Photo by Sam Chills

“You don’t care about the poor” is a serious accusation. The charge should carry a particularly high burden of proof when leveled at an entire political party or policy approach. Yet Eduardo Porter made a remarkably thin case in his most recent New York Times column, “The Republican Party’s Strategy to Ignore Poverty.” If the left-wing response to serious conservative ideas for tackling poverty is going to involve ear-covering and shouting “la-la-la-I-can’t-hear-you,” constructive bipartisan discussions will grow increasingly rare.

Porter centers his argument on the landmark (and bipartisan) welfare reform of 1996, which converted the traditional federal program of cash welfare to Temporary Assistance for Needy Families (TANF), a block grant of funds for states capped at about $16.5 billion. Because that cap was not indexed to inflation, and because states were given flexibility in the use of funds, welfare rolls have declined significantly. “Welfare was essentially made irrelevant to the lives of the poor,” writes Porter, proof that “the block grant strategy . . . allows the assistance to wither while poverty survives.” Except that “welfare,” in the form of the cash payments block-granted in 1996, is a fraction of total government assistance to the poor. Porter knows this. Indeed, he once explained in his column that “welfare reform in the mid-1990s, to a large extent, replaced cash payments with food stamps and an expanded earned-income tax credit [EITC].”

While it is true that TANF funding declined in real terms from $23 billion in 1996 to $16.5 billion in 2014 (in constant 2014 dollars), food-stamp spending doubled from $37 billion to $74 billion during that time, and the EITC rose from $43 billion to $65 billion. In other words, every dollar of TANF reductions has been met with almost ten dollars of increases in the other support.

Porter wants readers to focus on Arizona, in particular, where the GOP is ostensibly “tightening the screws” on the poor. Arizona just capped eligibility for TANF at 12 months over a lifetime, which will—according to the report Porter mentions—cut spending by $6 million next year. That’s million with an “m.” What tax cut will Arizona Republicans lavish on the wealthy with this relatively meager savings? To Porter’s credit, he explains that the state plans to spend the money it saves on “child protection, foster care and adoption services.” But, no matter, he still believes “lawmakers took it from the pockets of poor people” when they should have raised taxes instead.

Growing anti-poverty spending is itself largely responsible for Arizona’s budget crunch. Medicaid spending in Arizona rose faster than in any other state between 2000 and 2012, exploding from $3 billion to $8 billion in constant dollars. That’s billion with a “b.” Much of the funding is federal, but Arizona was also the only state that saw its state-sponsored Medicaid costs more than double as a share of its budget—from 7 percent to 15 percent. Nationwide, Medicaid spending has grown from $139 billion to $301 billion. So much for “withering.”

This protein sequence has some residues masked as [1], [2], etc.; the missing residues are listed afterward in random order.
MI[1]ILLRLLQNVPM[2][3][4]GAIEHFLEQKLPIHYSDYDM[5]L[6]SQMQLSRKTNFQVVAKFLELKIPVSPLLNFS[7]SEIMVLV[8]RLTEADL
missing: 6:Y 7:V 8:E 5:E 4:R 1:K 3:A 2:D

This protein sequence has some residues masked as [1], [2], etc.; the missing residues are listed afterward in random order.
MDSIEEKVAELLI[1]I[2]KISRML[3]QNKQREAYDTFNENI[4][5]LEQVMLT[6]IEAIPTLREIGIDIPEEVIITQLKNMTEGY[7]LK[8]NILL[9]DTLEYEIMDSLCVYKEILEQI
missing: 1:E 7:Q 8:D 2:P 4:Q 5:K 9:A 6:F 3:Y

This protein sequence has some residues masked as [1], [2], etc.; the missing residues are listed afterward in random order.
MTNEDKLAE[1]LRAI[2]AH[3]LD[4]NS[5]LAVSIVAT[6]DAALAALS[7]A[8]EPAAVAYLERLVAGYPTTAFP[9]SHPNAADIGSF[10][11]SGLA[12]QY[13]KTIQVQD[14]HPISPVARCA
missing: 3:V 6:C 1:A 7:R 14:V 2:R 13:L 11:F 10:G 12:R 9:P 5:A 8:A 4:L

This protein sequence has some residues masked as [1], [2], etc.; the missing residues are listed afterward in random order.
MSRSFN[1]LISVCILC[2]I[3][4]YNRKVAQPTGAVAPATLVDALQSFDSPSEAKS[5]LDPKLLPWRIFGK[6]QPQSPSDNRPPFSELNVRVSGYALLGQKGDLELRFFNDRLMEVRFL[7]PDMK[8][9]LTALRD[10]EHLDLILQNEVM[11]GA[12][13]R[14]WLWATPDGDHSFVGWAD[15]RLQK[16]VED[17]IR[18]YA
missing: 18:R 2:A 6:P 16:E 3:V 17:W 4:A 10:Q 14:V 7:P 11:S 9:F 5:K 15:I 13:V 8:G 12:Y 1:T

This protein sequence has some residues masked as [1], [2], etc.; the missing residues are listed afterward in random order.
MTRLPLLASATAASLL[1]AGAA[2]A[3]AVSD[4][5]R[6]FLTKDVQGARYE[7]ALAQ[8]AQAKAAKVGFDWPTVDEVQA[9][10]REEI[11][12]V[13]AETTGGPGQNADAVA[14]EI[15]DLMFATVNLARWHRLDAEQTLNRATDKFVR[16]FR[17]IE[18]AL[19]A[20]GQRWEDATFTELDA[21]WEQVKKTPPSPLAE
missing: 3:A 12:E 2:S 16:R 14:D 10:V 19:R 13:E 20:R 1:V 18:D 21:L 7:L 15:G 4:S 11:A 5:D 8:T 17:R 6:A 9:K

The Arizona portion of Porter’s story is merely prelude to his criticism of House speaker-in-waiting Paul Ryan, whom he fears will bring the Arizona treatment nationwide. (An odd claim, since the policies enabling Arizona’s actions are already national ones.) Ryan, you see, “has laid out detailed plans to overhaul what remains of the American social safety net.” A central component of this plan, which Ryan calls an “Opportunity Grant,” would combine the funding on numerous anti-poverty programs, including TANF, food stamps, and housing vouchers, into a single chunk of money for a state to spend on anti-poverty initiatives. That sounds like a block grant, and TANF was a block grant, so Porter finds it “hard to view these plans as anything but a bald effort to save money.”

If you click Porter’s link, however, and read Ryan’s plan, you’ll learn that it would be “deficit-neutral relative to current law.” A helpful, bright blue call-out box reiterates this point and further specifies that “each participating state gets the same amount of funding they receive from the programs” being consolidated. In July 2014 remarks made while introducing the plan, Ryan also specified that states get “not a penny less” and that they would be required to “spend this money on people in need.” Porter looks beyond Ryan, though, suggesting that “the block grant approach has emerged as the central plank of the Republican strategy.” If he is thinking of Senator Marco Rubio’s aggressive proposal to consolidate anti-poverty funds and hand them back to states through a “Flex Fund,” that plan is specifically “revenue neutral” as well.

To borrow a phrase, it’s hard to view Porter’s argument as anything but a bald effort to attack Republicans. A circular logic is at work: Republicans don’t care about the poor, therefore Republican policies must not be aimed at helping the poor, therefore anyone proposing a Republican policy does not care about the poor. What Republican would want to offer a proposal in such an environment? What Democrat would consider collaborating? Of course, if the measure of one’s concern for the poor is the size of the federal check one would write, then conservatives will lose the bidding war every time.

America spends nearly $1 trillion on anti-poverty programs, yet no one seems happy with the results. Mindlessly writing another, bigger check is not evidence of “caring.” Pursuing substantive reform within the existing budget is not an attempt to “ignore” anything. Maybe the new proposals are good policy, maybe they’re bad policy, but they’re certainly serious and worthy of consideration.


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